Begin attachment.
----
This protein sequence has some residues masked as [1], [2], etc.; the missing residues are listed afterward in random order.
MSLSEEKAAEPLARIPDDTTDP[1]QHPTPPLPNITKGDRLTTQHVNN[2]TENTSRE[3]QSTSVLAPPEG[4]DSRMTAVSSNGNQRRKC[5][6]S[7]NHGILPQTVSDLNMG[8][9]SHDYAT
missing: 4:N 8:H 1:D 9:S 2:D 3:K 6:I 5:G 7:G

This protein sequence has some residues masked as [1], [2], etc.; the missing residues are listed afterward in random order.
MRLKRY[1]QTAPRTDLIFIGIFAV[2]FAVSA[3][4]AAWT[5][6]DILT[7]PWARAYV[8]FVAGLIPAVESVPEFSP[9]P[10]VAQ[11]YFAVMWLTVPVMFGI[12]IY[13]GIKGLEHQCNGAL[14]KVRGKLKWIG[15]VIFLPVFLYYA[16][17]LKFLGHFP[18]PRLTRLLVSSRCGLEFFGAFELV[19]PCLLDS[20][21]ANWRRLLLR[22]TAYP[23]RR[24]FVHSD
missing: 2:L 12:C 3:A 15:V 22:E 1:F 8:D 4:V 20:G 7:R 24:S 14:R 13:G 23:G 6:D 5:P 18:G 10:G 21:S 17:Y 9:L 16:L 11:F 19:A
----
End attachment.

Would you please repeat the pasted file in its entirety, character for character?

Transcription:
This protein sequence has some residues masked as [1], [2], etc.; the missing residues are listed afterward in random order.
MSLSEEKAAEPLARIPDDTTDP[1]QHPTPPLPNITKGDRLTTQHVNN[2]TENTSRE[3]QSTSVLAPPEG[4]DSRMTAVSSNGNQRRKC[5][6]S[7]NHGILPQTVSDLNMG[8][9]SHDYAT
missing: 4:N 8:H 1:D 9:S 2:D 3:K 6:I 5:G 7:G

This protein sequence has some residues masked as [1], [2], etc.; the missing residues are listed afterward in random order.
MRLKRY[1]QTAPRTDLIFIGIFAV[2]FAVSA[3][4]AAWT[5][6]DILT[7]PWARAYV[8]FVAGLIPAVESVPEFSP[9]P[10]VAQ[11]YFAVMWLTVPVMFGI[12]IY[13]GIKGLEHQCNGAL[14]KVRGKLKWIG[15]VIFLPVFLYYA[16][17]LKFLGHFP[18]PRLTRLLVSSRCGLEFFGAFELV[19]PCLLDS[20][21]ANWRRLLLR[22]TAYP[23]RR[24]FVHSD
missing: 2:L 12:C 3:A 15:V 22:E 1:F 8:D 4:V 20:G 7:R 24:S 14:R 13:G 23:G 6:D 5:P 18:G 10:G 21:S 17:Y 9:L 16:L 11:F 19:A